But then, read on into Job 41… this is where it gets interesting. For here, God describes a creature called a “leviathan.” (Remember, this is the Lord speaking… and He doesn’t exaggerate)

41:7: can you fill his hide with harpoons or his head with fishing spears?
41:8: if you lay a hand on him, you will remember the struggle and never do it again!
41:9: Any hope of subduing him is false; the mere sight of him is overpowering.
41:10: No one is fierce enough to rouse him.
41:15: His back has rows of shields tightly sealed together
41:18: His snorting throws out flashes of light; his eyes are like the rays of the dawn.
41:19: Firebrands stream from his mouth; sparks of fire shoot out.
41:20: Smoke pours from his nostrils as from a boiling pot over a fire of reeds.
41:21: His breath sets coals ablaze, and flames dart from his mouth.
41:24: His chest is hard as rock.
41:26: The swords that reaches him has no effect, nor does the spear or the dart or the javelin.
41:27: Iron he treats like straw and bronze like rotten wood.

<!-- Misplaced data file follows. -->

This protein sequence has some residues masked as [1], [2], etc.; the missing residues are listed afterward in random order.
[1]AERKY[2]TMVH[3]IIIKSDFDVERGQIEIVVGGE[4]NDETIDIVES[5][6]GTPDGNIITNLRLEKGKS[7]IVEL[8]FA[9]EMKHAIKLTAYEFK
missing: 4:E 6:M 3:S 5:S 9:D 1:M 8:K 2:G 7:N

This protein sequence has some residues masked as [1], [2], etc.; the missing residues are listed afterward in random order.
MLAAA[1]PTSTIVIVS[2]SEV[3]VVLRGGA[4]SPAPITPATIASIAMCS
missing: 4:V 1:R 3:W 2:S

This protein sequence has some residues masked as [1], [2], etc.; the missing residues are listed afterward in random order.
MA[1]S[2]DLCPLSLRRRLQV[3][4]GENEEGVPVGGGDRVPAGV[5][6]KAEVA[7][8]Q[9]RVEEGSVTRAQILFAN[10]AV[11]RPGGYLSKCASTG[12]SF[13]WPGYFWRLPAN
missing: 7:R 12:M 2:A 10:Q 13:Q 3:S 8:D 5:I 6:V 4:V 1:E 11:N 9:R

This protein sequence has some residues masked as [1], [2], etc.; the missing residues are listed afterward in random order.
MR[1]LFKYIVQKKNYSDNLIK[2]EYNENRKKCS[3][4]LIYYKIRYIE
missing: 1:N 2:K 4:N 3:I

41:33-34: Nothing on earth is his equal – a creature without fear. He looks down on all that are haughty; he is king over all that are proud.

Does this sound like a crocodile to you? The Lord spends Four Whole Verses talking about the fact that this creature breathes fire! The rest of the chapter makes it clear that this is not an animal you can capture, tame, or subdue. “When he rises up, the mighty are terrifed.” (41:25) This is not a creature that Crocodile Dundee would Dare wrestle with. I would encourage you to take a moment to read through the whole chapter of Job 41, it’s a fun read… and it pretty much talks about a dragon.

Besides all this, the word “dragon” actually appears in Scripture 19 times in 18 different verses, and the Leviathan himself shows up in 3 other passages of Scripture besides Job 41. In the NIV they have translated the words: tannah – dragon, and tanniyn – dragon, serpent, sea monster, whale – to read as “serpent” in most cases, and “sea monster” or “monster” in the rest and “desert jackals” in one. In the KJV (which, I know has some issues) they translated both of these words as “dragon” 18 times out of the 28 that it is used.